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The Reeler Blog

Raiders Redux at Anthology

(L-R) Raiders adaptation principals Eric Zala, Chris Strompolos and Jayson Lamb (Photos courtesy of the filmmakers)

By S.T. VanAirsdale

Along with so many filmgoers over the last 25 years, Eric Zala, Chris Strompolos and I share a common love: Raiders of the Lost Ark. We even share a favorite scene -- Indiana Jones' commandeering of a truck from a half-dozen gun-wielding Nazis -- among the many that compel such joy in our youth-of-the-'80s hearts. But where we diverge, and where the pair will always have one up on me, is that they loved it enough to live it. On tape, for the ages.

"I should emphasize that we had no idea whatsoever what we were getting into," said Zala, the director of Raiders of the Lost Ark: The Adaptation, arguably the most inspired remake in cinema history and surely the first seven-years-
in-the-making actioner to feature teenage stars being dragged behind moving vehicles and set afire in their parents' basements. After a short, standing-room-only engagement this summer at Anthology Film Archives, the shot-for-shot (give or take a few) "adaptation" of Steven Spielberg's 1981 classic (a/k/a "The Adapted") returns to the East Village tonight for another weekend stay. "That's kind of the cool thing about being young: You have no idea about what you can't do -- or what you allegedly can't do. No one told us we couldn't make a $26 million film on our allowances."

If the back story is not yet popular mythology, it will be soon enough: Zala and Strompolos began their collaboration at ages 12 and 11, respectively, when the two shared the same bus to elementary school in Mississippi. Each had seen Raiders and, like their friends, were captivated by its hero Indiana Jones. But making believe in their backyards wasn't an involving-enough tribute, Zala told The Reeler; Strompolos suggested a remake for which he would produce and play the lead and Zala, who had made some shorts on video, would co-star and direct. They could knock it out in a summer.

Except the first summer was consumed with pre-production: location scouting, set and costume design ("Boy Scout uniforms make great Nazi costumes," Zala said), casting and other details that prepared them for the following summer. Another friend Jayson Lamb, joined as cameraman and visual effects handler. Boats replaced planes, dogs replaced monkeys. 1982 became 1983 became 1984. Puberty came and went. "There's always the quagmire theory," Zala replied when asked what kept them going. "We thought, 'Jeez guys, we've been doing this for four years. It'd be dumb to stop now. Let's go one more summer and finish it.' Little did we know we were only at the halfway point then. ... It probably helped that we weren't normal children. It's an impulse a lot of people seem to recognize."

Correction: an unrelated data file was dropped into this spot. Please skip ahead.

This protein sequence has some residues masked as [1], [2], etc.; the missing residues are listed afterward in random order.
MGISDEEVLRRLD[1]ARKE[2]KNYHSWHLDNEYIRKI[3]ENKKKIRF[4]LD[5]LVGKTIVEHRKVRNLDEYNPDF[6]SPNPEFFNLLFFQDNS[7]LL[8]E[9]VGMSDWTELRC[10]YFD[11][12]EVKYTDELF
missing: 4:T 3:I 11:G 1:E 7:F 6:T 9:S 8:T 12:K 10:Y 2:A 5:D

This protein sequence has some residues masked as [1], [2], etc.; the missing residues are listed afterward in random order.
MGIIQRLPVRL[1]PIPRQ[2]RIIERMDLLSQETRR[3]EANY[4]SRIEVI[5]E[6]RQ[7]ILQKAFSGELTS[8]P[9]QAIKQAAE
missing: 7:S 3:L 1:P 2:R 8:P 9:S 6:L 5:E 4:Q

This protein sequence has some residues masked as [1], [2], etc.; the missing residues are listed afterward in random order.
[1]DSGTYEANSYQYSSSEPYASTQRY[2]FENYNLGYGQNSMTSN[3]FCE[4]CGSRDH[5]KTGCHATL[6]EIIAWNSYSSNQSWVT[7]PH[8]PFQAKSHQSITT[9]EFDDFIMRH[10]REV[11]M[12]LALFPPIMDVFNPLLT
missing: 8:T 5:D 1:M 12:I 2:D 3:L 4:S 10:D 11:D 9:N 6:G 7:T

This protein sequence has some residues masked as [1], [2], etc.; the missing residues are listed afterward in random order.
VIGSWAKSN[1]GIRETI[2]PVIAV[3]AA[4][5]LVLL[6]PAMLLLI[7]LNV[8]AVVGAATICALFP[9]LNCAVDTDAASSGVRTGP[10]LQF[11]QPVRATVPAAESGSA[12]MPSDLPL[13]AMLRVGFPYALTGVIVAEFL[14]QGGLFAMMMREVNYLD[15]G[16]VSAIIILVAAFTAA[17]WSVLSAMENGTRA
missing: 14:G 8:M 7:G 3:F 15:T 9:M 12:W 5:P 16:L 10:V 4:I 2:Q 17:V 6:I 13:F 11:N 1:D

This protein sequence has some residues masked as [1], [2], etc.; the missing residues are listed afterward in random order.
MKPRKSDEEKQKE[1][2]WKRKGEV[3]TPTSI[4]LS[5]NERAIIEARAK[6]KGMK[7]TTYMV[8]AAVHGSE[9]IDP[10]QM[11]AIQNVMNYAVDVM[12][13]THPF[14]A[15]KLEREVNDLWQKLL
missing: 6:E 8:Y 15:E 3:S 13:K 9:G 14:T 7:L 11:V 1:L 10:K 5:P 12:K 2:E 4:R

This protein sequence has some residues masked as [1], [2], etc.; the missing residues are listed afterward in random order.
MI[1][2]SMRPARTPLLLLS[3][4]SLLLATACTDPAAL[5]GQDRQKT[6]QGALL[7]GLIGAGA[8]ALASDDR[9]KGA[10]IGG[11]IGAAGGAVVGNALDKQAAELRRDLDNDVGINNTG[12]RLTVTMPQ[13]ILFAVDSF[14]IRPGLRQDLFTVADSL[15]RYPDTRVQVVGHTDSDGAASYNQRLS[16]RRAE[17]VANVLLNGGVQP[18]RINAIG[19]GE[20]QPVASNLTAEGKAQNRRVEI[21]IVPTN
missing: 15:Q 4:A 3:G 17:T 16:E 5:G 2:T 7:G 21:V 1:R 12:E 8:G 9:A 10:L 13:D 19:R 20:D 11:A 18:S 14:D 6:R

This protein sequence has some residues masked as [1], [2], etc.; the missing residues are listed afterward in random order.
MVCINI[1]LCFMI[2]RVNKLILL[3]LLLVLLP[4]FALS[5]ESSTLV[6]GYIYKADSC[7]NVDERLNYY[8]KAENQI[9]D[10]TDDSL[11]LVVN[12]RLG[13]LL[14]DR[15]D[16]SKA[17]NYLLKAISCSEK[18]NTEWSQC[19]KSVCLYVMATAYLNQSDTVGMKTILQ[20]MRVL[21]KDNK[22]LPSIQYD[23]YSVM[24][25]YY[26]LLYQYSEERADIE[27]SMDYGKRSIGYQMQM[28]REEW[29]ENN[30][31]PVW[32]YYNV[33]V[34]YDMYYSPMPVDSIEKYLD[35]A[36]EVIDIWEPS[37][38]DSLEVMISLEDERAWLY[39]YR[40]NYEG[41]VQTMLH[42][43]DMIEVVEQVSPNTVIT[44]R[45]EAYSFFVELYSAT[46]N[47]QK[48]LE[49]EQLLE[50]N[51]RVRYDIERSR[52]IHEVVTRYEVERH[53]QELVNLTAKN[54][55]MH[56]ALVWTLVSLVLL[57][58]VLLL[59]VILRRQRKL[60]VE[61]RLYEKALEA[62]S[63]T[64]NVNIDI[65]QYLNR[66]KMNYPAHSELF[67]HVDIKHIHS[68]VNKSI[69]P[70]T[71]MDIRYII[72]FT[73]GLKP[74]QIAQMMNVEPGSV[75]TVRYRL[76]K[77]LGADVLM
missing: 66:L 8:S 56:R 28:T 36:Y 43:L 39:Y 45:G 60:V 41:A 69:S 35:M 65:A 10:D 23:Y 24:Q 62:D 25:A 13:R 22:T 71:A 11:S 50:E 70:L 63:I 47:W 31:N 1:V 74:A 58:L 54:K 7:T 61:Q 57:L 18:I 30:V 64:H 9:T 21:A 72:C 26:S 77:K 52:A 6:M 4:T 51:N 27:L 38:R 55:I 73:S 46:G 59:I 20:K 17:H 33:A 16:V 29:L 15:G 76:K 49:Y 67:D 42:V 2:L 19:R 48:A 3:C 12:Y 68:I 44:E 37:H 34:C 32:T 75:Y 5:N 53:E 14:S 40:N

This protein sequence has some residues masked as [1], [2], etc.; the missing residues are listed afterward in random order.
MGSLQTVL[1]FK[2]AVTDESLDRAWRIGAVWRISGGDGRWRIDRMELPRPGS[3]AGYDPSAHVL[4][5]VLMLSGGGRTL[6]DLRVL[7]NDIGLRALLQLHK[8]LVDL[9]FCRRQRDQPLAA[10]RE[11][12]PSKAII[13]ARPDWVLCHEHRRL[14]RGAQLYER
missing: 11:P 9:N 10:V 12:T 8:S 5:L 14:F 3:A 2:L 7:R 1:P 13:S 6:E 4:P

The recognition grew in 2003, when a battered copy of a copy landed in the VCR of Eli Roth. Coasting around Hollywood after the success of Cabin Fever, Roth passed the tape to a DreamWorks executive who delivered it to Spielberg. He loved it and soon pressed Roth for details of where to send letters of appreciation. The momentum carried the filmmakers to Austin, where Harry Knowles lauded the adaptation on Ain't it Cool News. They went from anonymity -- "not even an Internet rumor," Zala told me -- to international cult figures overnight. A Vanity Fair feature followed, and Scott Rudin optioned their life rights for a studio adaptation. Zala and Strompolos took the movie -- a grainy combination of VHS and Beta edited after hours at their local TV station -- around the world; they arrived in New York in 2005, when the Brooklyn Underground Film Festival turned away more than 100 people from a sold-out screening.

Chris Strompolos, in yet another pickle as Indiana Jones

"I felt more butterflies in New York because in some ways it felt like I was returning to my second hometown," said Zala, who went directly from Raiders to NYU film school. "The butterflies multiplied when I saw there were people lined up around the block three hours in advance. ... We had reason to feel there would be a good turnout, and people usually have questions about the mayhem that they’ve just seen."

And what to expect from the Anthology encore? For starters, the theater is pairing the adaptation with Spielberg's original, and Zala and Strompolos -- who've since co-founded Rolling Boulder Films to develop new projects together -- are returning for more discussion. "You get plenty of good anecdotes during a seven year-odyssey to make a film," he said. "And I'm really excited to be back."

Raiders of the Lost Ark: The Adaptation screens Nov. 15-16 with Raiders of the Lost Ark (separate admission on Nov. 17-18) at Anthology Film Archives. Visit the theater's Web site for schedule and ticket information.

Posted at November 15, 2007 2:21 PM

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